NITRO 16 is almost bucking the trend of going to the open side, but if you really think about the market as a whole, there have not been too many innovations in the sense of something like a power CIC for people who need power aids. We have put technology in BTEs for them, but this offers, I think, another opportunity.

This is especially applicable for the younger, more active hearing aid wearers. We do not see as many of these individuals as we would like to see, but we are seeing more and more of them, and NITRO 16 offers another alternative for the professional to choose when they are sitting down and talking to the patient who may have a severe loss and is looking to purchase a new instrument. Clinicians can now go past just looking at the range of BTE options and also consider this CIC option, which is especially nice for patients that are outdoors, are runners, or are active in any of those types of activities.

This is why we wanted to bring NITRO 16 to the market, for this population of individuals. We are very happy with the response from the market, so we are glad we did it.

Dybala: Well, thank you Tom. If anyone wants additional information on NITRO 16, you can go to the Siemens Hearing website at We also have a web channel with information on Siemens Hearing here at Audiology Online at Tom, again, thank you for taking time to visit with me today.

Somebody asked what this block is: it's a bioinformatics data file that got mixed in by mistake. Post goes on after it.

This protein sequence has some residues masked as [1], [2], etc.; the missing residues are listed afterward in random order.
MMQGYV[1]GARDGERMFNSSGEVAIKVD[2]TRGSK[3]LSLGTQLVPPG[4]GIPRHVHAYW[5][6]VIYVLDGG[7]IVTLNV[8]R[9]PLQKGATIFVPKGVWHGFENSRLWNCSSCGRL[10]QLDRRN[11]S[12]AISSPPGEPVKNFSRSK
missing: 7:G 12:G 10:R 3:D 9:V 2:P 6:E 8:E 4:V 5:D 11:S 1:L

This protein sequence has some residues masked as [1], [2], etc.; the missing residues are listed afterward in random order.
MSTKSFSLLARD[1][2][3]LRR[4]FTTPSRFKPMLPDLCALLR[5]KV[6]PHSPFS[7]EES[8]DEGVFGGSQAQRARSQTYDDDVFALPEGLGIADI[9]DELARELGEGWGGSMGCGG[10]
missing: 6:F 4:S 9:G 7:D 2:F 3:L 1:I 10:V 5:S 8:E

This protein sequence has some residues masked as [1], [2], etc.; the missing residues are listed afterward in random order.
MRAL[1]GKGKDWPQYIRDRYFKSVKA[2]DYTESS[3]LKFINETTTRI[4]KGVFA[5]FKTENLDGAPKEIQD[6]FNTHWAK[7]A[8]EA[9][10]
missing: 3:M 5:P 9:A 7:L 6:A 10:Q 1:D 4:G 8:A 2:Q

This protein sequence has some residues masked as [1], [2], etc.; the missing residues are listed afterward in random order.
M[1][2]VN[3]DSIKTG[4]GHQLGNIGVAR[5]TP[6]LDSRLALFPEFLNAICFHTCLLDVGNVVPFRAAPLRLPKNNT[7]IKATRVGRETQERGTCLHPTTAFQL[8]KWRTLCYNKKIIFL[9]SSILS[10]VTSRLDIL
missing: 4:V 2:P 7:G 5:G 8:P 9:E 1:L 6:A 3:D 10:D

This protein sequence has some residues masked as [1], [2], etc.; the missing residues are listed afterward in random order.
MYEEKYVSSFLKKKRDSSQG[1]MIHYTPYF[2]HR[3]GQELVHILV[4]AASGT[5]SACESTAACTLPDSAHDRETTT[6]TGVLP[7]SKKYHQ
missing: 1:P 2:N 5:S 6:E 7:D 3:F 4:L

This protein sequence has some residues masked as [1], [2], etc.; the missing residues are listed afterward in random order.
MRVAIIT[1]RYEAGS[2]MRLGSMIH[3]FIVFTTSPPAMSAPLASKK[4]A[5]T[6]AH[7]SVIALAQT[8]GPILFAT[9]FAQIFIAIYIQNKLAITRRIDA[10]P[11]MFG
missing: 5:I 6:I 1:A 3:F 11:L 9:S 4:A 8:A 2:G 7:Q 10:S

Powers: Thank you, and thanks to Audiology Online.

More about Siemens Hearing Instruments

Siemens Hearing Instruments Inc., the largest US hearing aid manufacturer, is headquartered in Piscataway, New Jersey. As a subsidiary of Siemens Medical Solutions, Siemens Hearing embodies a corporation dedicated to research and cutting edge technology. Not only does Siemens have an extensive history of helping the hearing impaired, every year, Siemens Hearing Instruments expands, developing new hearing aids and assistive listening devices for individuals of all ages with mild to profound hearing loss.

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thomas a powers

Thomas A. Powers, PhD

Thomas A. Powers, Ph.D., is the Managing Member of Powers Consulting, providing management consulting to the hearing health industry.   Dr. Powers serves an expert audiology consultant for the Hearing Industries Association, and as a Consultant for Sivantos, Inc.   Dr. Powers received his B.S. from the State University of New York at Geneseo, and his M.A. and Ph.D. in Audiology and Speech Science from Ohio University.  He began his career as a partner in an Audiology private practice and has over 35 years of experience in the hearing health care industry.   Prior to his current role, he was Vice-President, Government Services and Professional Relations for Sivantos, Inc.